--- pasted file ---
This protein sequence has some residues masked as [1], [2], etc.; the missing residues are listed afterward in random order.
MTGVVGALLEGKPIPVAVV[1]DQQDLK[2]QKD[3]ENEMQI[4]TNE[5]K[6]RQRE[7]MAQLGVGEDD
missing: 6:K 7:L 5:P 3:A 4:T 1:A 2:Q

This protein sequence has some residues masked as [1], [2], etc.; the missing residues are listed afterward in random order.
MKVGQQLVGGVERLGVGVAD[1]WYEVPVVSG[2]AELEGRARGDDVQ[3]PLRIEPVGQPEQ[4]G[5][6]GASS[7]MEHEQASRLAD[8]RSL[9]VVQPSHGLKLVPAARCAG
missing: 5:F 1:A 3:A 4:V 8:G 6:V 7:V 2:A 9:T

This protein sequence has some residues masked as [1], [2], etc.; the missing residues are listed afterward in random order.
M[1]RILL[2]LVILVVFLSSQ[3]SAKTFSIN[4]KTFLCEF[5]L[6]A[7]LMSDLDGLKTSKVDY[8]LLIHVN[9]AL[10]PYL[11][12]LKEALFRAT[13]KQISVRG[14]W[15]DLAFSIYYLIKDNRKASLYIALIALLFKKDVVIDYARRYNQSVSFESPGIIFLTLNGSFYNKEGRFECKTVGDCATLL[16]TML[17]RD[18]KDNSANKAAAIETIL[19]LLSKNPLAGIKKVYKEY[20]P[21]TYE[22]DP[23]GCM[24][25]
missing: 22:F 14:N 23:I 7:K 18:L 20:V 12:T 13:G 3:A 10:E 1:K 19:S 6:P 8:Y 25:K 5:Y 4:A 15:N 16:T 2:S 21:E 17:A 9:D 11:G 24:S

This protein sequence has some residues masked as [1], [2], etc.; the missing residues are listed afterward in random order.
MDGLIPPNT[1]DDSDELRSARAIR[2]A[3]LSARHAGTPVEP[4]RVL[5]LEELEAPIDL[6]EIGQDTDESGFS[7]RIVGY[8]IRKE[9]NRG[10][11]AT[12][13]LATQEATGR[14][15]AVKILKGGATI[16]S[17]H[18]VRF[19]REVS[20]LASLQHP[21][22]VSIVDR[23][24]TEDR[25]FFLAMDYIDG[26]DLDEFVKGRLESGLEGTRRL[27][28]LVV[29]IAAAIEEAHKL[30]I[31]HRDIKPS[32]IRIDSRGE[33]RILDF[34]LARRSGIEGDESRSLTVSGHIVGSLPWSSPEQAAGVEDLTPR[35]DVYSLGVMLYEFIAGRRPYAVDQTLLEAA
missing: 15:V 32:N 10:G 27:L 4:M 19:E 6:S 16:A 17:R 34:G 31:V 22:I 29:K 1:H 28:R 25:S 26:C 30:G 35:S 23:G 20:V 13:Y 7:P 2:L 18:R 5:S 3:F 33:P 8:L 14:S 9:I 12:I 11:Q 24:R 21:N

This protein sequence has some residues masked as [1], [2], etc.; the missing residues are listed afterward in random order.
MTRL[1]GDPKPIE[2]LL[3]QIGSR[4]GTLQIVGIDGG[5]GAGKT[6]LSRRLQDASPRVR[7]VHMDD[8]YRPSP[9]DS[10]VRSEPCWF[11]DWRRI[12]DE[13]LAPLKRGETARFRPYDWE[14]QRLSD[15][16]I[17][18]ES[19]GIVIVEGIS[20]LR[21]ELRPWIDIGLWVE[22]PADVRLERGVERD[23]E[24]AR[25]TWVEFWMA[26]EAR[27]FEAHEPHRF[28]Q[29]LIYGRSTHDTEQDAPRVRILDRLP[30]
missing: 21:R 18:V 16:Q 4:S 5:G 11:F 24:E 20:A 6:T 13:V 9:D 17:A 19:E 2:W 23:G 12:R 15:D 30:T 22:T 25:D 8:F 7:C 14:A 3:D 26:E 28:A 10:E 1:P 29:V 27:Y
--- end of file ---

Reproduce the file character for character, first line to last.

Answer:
This protein sequence has some residues masked as [1], [2], etc.; the missing residues are listed afterward in random order.
MTGVVGALLEGKPIPVAVV[1]DQQDLK[2]QKD[3]ENEMQI[4]TNE[5]K[6]RQRE[7]MAQLGVGEDD
missing: 6:K 7:L 5:P 3:A 4:T 1:A 2:Q

This protein sequence has some residues masked as [1], [2], etc.; the missing residues are listed afterward in random order.
MKVGQQLVGGVERLGVGVAD[1]WYEVPVVSG[2]AELEGRARGDDVQ[3]PLRIEPVGQPEQ[4]G[5][6]GASS[7]MEHEQASRLAD[8]RSL[9]VVQPSHGLKLVPAARCAG
missing: 5:F 1:A 3:A 4:V 8:G 6:V 7:V 2:A 9:T

This protein sequence has some residues masked as [1], [2], etc.; the missing residues are listed afterward in random order.
M[1]RILL[2]LVILVVFLSSQ[3]SAKTFSIN[4]KTFLCEF[5]L[6]A[7]LMSDLDGLKTSKVDY[8]LLIHVN[9]AL[10]PYL[11][12]LKEALFRAT[13]KQISVRG[14]W[15]DLAFSIYYLIKDNRKASLYIALIALLFKKDVVIDYARRYNQSVSFESPGIIFLTLNGSFYNKEGRFECKTVGDCATLL[16]TML[17]RD[18]KDNSANKAAAIETIL[19]LLSKNPLAGIKKVYKEY[20]P[21]TYE[22]DP[23]GCM[24][25]
missing: 22:F 14:N 23:I 7:K 18:L 20:V 12:T 13:G 3:A 10:E 1:K 19:S 6:P 8:Y 25:K 5:Y 4:A 15:N 16:T 2:S 21:E 17:A 9:D 11:G 24:S

This protein sequence has some residues masked as [1], [2], etc.; the missing residues are listed afterward in random order.
MDGLIPPNT[1]DDSDELRSARAIR[2]A[3]LSARHAGTPVEP[4]RVL[5]LEELEAPIDL[6]EIGQDTDESGFS[7]RIVGY[8]IRKE[9]NRG[10][11]AT[12][13]LATQEATGR[14][15]AVKILKGGATI[16]S[17]H[18]VRF[19]REVS[20]LASLQHP[21][22]VSIVDR[23][24]TEDR[25]FFLAMDYIDG[26]DLDEFVKGRLESGLEGTRRL[27][28]LVV[29]IAAAIEEAHKL[30]I[31]HRDIKPS[32]IRIDSRGE[33]RILDF[34]LARRSGIEGDESRSLTVSGHIVGSLPWSSPEQAAGVEDLTPR[35]DVYSLGVMLYEFIAGRRPYAVDQTLLEAA
missing: 15:V 32:N 10:G 27:L 4:M 19:E 6:S 16:A 17:R 34:G 31:V 22:I 29:K 1:H 28:R 25:S 26:C 30:G 35:S 23:G 20:V 13:Y 7:P 2:L 18:R 5:S 3:F 33:P 8:L 14:S 9:I 12:I 11:Q 24:R 21:N

This protein sequence has some residues masked as [1], [2], etc.; the missing residues are listed afterward in random order.
MTRL[1]GDPKPIE[2]LL[3]QIGSR[4]GTLQIVGIDGG[5]GAGKT[6]LSRRLQDASPRVR[7]VHMDD[8]YRPSP[9]DS[10]VRSEPCWF[11]DWRRI[12]DE[13]LAPLKRGETARFRPYDWE[14]QRLSD[15][16]I[17][18]ES[19]GIVIVEGIS[20]LR[21]ELRPWIDIGLWVE[22]PADVRLERGVERD[23]E[24]AR[25]TWVEFWMA[26]EAR[27]FEAHEPHRF[28]Q[29]LIYGRSTHDTEQDAPRVRILDRLP[30]
missing: 21:R 18:V 16:Q 4:S 5:G 11:F 24:E 20:A 6:T 13:V 9:D 17:A 19:E 2:W 23:G 12:R 15:D 30:T 22:T 25:D 8:F 7:C 14:A 3:D 26:E 28:A 10:E 1:P 29:V 27:Y